Friday, August 19, 2011

Books as Bread Crumbs

At the Swap Shop at our town’s recycling center (I still refer to it as “The Dump” since it’s located on the site of the now closed town landfill) you can drop off unwanted items that are too good to throw in the trash. Gus the proprietor will sort through the stuff and most of it will get set out for purchase (“repurposed” I think is the current term). While I already have way too much stuff stored in the nooks and crannies of my house, I usually stop and peruse the merchandise, especially the small stuff like books, CDs and old LPs. Why, I have three “repurposed” hardback books on my nightstand right now.

On the weekends people will drop off boxes of odds and ends, either the result of cleaning out a basement or kid’s closet, or maybe items that didn’t see at their Saturday yard sale. Sometimes when I stop by the shop to scan the latest wares I see boxes of books freshly dropped off and not yet sorted and shelved by Gus. I take note when these full cardboard boxes reflect a particular type of reading or genre. Dozens of children’s books in decent shape, a box of those expensive oversized gardening and landscaping volumes, or maybe a box full of those romance paper backs – the ones with the manly hunks on the covers doing something heroic, or romantic, or heroic-romantic.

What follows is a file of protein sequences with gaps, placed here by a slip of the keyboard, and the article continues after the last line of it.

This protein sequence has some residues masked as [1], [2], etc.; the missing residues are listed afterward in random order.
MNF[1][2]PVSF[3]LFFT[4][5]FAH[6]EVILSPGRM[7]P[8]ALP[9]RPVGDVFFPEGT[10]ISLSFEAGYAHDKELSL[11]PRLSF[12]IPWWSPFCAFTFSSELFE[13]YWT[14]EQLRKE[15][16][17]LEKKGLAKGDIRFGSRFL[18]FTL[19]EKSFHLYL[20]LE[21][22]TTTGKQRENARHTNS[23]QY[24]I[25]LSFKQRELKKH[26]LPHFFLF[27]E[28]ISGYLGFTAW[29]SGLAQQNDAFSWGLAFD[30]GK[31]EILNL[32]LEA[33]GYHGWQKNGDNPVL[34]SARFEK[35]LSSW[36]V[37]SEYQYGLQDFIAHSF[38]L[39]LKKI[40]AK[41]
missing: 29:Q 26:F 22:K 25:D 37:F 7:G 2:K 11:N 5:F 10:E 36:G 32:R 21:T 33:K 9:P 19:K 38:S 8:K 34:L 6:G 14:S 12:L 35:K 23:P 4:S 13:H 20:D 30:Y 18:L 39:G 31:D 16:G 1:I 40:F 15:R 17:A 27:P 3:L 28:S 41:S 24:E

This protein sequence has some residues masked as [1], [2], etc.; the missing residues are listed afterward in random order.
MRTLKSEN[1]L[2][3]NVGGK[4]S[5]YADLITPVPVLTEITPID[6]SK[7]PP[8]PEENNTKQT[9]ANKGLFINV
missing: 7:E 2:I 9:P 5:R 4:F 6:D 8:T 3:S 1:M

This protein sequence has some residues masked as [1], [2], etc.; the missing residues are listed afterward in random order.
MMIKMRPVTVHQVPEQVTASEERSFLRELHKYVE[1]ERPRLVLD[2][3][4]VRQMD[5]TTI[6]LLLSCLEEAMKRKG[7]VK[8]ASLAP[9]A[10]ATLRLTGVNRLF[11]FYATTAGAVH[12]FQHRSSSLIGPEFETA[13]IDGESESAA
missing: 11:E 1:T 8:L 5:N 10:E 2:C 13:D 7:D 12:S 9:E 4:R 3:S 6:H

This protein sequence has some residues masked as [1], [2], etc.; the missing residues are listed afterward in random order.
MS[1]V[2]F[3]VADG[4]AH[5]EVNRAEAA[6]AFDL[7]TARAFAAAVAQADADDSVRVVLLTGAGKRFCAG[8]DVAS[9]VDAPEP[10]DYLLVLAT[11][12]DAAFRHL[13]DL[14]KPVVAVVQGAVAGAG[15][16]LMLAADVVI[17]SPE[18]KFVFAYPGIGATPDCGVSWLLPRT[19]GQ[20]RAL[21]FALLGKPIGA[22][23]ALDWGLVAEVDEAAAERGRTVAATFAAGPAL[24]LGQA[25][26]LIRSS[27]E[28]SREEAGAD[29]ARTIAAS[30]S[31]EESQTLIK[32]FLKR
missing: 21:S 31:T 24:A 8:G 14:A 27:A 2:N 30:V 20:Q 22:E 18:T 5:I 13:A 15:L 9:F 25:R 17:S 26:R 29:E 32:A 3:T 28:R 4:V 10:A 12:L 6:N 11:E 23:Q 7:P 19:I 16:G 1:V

The other day I came across a box that reflected someone’s (apparently past) spiritual quest. The books ranged the gamut from Dr. Phil and Oprah to Buddhist philosophy, to homeopathic healing, to yoga meditation, to all types of inner soul-searching techniques to Native American spiritualism. I rummaged through the entire oversized box and didn’t come across a single volume related to Christianity, not even one by some of the current avant garde Emergent Church purveyors such as Rob Bell or Brian McLaren. Had the owner of these books been burnt by traditional Christianity in the past and was seeking alternatives? Had they never really been exposed to Christian beliefs and practices, but the culture’s negativism toward Christians shut that door for them at square one? It would be interesting to know the life story behind this cardboard box of searchings. Did the searcher ultimately find any spiritual rest? I’m thinking the odds are against it judging by the bread crumb trail they left behind.

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